I do want to briefly mention that when you are in the moment of noxious emotional stimuli, you are not likely to make a lot of progress toward building or maintaining your emotional intelligence. The influence of your body’s natural immediate reaction to frightening thoughts and perceptions and your focus on fighting and fleeing, oftentimes overpowers your ability to begin an organized and logical problem-solving adventure.
Remember, you are not likely to stop and figure out why a polar bear is chasing you. It is not a good idea to even try. Your body and mind respond to noxious human behavior in much the same way as it responds to a wild beast chasing you through the woods. And you are not likely, under either circumstance, to think rationally. Once you get away, however, you can think and plan how to make an effective weapon (new thoughts) for when the situation arises again.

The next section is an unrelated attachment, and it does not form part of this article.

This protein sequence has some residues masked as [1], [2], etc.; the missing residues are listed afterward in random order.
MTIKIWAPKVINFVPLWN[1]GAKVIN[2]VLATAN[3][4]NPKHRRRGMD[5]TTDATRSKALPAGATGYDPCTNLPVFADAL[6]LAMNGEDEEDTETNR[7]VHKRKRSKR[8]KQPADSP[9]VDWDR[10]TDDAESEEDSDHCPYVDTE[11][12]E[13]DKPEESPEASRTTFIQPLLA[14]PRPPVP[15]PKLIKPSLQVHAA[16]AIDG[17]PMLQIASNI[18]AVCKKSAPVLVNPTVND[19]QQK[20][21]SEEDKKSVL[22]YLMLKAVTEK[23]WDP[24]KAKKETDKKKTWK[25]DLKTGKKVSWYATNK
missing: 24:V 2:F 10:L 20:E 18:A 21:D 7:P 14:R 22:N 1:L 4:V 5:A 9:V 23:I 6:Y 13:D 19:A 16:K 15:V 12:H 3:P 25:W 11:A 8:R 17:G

Postponing your emotional improvement does not mean that you shouldn’t commit to doing something about your perception of threat at some point after you have removed yourself from the threat. You may just have to learn to breathe and plan for when you can reasonably resolve the issue.
Simply said, your nutty thinking will almost always overpower your rational thinking – while in the moment. It will take at least as much time to change your first thought as it took to build it. So, if you are 37 years old, you can plan on a complete change in your first thought in at least that amount of time. Until then, plan.
- EI Requires Patience (eitheory.com)
- The Bio-Psycho-Social Model (eitheory.com)
- You can really push my buttons! (eitheory.com)
- EITheory: A Biopsychosocial Intervention Model (eitheory.com)
- Long-term and Episodic Emotional Stimuli (eitheory.com)
- Social Problem Solving (eitheory.com)
- Articulated Thought and EI Theory (eitheory.com)
- What Is Emotional Intelligence (part ii) (eitheory.com)
- EI vs. EQ for the win! (eitheory.com)
- Emotional Intelligence – Best Practice (eitheory.com)